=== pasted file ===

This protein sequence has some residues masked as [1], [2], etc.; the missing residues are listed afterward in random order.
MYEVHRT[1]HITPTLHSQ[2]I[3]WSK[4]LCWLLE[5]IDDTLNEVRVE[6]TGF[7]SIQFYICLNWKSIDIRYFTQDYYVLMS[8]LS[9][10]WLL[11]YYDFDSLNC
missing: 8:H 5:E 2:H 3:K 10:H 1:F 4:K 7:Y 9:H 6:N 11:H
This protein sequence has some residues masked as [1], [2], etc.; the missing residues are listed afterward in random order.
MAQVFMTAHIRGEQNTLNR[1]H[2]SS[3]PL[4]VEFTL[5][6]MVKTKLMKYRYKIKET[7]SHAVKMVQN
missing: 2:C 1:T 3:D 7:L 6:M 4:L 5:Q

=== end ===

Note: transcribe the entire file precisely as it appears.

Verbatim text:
This protein sequence has some residues masked as [1], [2], etc.; the missing residues are listed afterward in random order.
MYEVHRT[1]HITPTLHSQ[2]I[3]WSK[4]LCWLLE[5]IDDTLNEVRVE[6]TGF[7]SIQFYICLNWKSIDIRYFTQDYYVLMS[8]LS[9][10]WLL[11]YYDFDSLNC
missing: 8:H 5:E 2:H 3:K 10:H 1:F 4:K 7:Y 9:H 6:N 11:H
This protein sequence has some residues masked as [1], [2], etc.; the missing residues are listed afterward in random order.
MAQVFMTAHIRGEQNTLNR[1]H[2]SS[3]PL[4]VEFTL[5][6]MVKTKLMKYRYKIKET[7]SHAVKMVQN
missing: 2:C 1:T 3:D 7:L 6:M 4:L 5:Q